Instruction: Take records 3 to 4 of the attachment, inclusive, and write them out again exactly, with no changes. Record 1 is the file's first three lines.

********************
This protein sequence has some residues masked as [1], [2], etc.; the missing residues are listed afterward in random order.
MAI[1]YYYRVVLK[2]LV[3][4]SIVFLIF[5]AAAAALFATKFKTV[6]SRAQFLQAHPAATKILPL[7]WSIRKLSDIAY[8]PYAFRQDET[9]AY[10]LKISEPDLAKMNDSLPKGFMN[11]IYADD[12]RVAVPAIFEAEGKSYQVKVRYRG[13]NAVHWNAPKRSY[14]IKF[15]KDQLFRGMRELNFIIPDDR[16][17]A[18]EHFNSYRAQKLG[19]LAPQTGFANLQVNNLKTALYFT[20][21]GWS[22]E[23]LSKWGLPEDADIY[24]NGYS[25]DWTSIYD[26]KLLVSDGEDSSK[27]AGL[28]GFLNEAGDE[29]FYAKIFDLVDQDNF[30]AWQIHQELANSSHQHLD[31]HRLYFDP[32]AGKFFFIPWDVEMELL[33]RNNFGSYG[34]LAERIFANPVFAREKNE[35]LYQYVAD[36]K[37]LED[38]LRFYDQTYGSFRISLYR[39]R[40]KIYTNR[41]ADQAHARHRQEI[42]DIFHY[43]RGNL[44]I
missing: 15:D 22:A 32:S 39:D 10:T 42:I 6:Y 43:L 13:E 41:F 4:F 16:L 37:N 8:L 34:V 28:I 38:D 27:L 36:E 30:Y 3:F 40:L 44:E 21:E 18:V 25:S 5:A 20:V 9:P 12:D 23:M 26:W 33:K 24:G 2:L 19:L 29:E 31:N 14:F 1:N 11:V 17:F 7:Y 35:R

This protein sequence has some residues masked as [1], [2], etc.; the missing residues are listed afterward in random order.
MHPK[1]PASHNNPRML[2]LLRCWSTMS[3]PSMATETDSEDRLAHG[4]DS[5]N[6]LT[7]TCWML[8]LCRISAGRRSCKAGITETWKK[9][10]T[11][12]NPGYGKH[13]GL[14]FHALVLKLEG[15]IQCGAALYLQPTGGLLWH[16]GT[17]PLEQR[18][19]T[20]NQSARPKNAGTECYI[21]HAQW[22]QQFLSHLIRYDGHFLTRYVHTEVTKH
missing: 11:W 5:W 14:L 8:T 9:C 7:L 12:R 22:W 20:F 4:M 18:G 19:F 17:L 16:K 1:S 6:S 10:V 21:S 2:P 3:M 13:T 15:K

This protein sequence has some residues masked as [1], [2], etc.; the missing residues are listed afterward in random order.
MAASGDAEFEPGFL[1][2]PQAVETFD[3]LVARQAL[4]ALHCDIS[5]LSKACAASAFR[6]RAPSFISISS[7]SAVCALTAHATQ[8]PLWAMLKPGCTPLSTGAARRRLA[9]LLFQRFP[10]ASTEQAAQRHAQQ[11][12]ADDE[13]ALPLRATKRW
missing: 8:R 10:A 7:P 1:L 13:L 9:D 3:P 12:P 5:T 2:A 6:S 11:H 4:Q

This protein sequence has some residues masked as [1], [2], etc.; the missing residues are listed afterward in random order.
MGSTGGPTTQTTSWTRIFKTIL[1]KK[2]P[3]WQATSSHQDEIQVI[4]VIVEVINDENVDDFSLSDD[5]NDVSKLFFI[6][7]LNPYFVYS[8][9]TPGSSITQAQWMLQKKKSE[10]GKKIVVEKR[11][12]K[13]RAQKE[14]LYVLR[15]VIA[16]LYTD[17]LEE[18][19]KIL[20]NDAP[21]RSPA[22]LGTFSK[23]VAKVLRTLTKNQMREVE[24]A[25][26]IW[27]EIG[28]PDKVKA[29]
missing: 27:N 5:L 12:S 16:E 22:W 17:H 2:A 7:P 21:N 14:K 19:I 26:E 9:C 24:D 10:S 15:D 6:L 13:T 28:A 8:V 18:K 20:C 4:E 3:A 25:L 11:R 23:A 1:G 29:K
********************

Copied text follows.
This protein sequence has some residues masked as [1], [2], etc.; the missing residues are listed afterward in random order.
MAASGDAEFEPGFL[1][2]PQAVETFD[3]LVARQAL[4]ALHCDIS[5]LSKACAASAFR[6]RAPSFISISS[7]SAVCALTAHATQ[8]PLWAMLKPGCTPLSTGAARRRLA[9]LLFQRFP[10]ASTEQAAQRHAQQ[11][12]ADDE[13]ALPLRATKRW
missing: 8:R 10:A 7:P 1:L 13:L 9:D 3:P 12:P 5:T 2:A 6:S 11:H 4:Q

This protein sequence has some residues masked as [1], [2], etc.; the missing residues are listed afterward in random order.
MGSTGGPTTQTTSWTRIFKTIL[1]KK[2]P[3]WQATSSHQDEIQVI[4]VIVEVINDENVDDFSLSDD[5]NDVSKLFFI[6][7]LNPYFVYS[8][9]TPGSSITQAQWMLQKKKSE[10]GKKIVVEKR[11][12]K[13]RAQKE[14]LYVLR[15]VIA[16]LYTD[17]LEE[18][19]KIL[20]NDAP[21]RSPA[22]LGTFSK[23]VAKVLRTLTKNQMREVE[24]A[25][26]IW[27]EIG[28]PDKVKA[29]
missing: 27:N 5:L 12:S 16:E 22:W 17:H 2:A 7:P 21:N 14:K 19:I 26:E 9:C 24:D 10:S 15:D 6:L 13:T 28:A 8:V 18:K 20:C 4:E 3:A 25:L 11:R 23:A 1:G 29:K